Dolaucothi Roman Mine

Gold Mine

Most of the auriferous quartz measures in the Dolaucothi area have been removed by opencast quarrying, but this method also entails the removal of many hundred of tons of the surrounding rock in order to follow the gold-bearing quartz veins into the ground. The Roman method, it seems, was to follow the general direction of the largest veins by cutting upward-sloping tunnels into the hillside with military precision. The highest and most accomplished tunnel is named Ogof y Cawgiau or ‘The Cave of the Bowls’, and still bears the marks of Roman picks and chisels upon its sides and roof. The distinguished antiquarian Mr. Horace Sandars visited the mines in 1910 and his paraphrased report is recorded in the ‘Carmarthen Inventory‘:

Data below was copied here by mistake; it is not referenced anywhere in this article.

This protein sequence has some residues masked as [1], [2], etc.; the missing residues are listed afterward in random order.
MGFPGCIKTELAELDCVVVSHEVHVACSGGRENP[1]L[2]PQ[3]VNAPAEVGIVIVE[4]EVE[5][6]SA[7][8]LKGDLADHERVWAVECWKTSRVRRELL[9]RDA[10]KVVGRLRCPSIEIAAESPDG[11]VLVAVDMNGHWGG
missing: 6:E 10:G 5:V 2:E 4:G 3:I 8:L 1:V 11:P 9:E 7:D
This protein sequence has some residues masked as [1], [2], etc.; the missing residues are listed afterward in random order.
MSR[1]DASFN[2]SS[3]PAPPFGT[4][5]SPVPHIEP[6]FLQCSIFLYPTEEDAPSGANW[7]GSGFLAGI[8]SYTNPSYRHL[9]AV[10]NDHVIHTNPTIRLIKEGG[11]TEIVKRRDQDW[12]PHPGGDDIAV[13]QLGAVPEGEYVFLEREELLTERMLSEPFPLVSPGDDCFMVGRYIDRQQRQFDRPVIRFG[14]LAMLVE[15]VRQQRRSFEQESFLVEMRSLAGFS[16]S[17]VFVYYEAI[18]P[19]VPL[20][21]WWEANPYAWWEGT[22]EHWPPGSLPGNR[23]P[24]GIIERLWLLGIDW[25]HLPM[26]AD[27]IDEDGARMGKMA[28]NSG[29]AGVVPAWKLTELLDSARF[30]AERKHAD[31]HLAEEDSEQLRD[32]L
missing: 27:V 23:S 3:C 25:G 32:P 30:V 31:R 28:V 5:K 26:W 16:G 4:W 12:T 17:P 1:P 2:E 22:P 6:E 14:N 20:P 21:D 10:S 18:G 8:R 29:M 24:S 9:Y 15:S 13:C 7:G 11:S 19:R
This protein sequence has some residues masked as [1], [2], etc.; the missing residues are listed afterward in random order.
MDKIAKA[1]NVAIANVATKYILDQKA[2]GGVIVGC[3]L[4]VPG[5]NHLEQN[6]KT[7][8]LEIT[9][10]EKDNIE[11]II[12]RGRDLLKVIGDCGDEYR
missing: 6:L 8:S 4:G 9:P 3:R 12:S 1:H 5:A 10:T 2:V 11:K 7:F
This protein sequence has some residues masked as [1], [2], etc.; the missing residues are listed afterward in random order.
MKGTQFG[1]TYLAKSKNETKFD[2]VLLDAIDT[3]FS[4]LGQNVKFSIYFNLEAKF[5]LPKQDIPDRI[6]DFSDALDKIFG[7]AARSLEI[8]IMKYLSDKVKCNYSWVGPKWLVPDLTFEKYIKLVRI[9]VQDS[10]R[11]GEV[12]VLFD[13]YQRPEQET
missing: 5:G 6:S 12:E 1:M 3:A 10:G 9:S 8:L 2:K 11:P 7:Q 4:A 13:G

Mr. Sandars also deals with the so-called “Roman Adits or Levels” which seemed to be entitled to this name by their bold and regular workmanship. The upper one (Adit A) has a height and breadth of 6 feet, cut very square; it runs straight for almost 60 yards, and then branches right and left.” (RCAHMCWM V, p.29)

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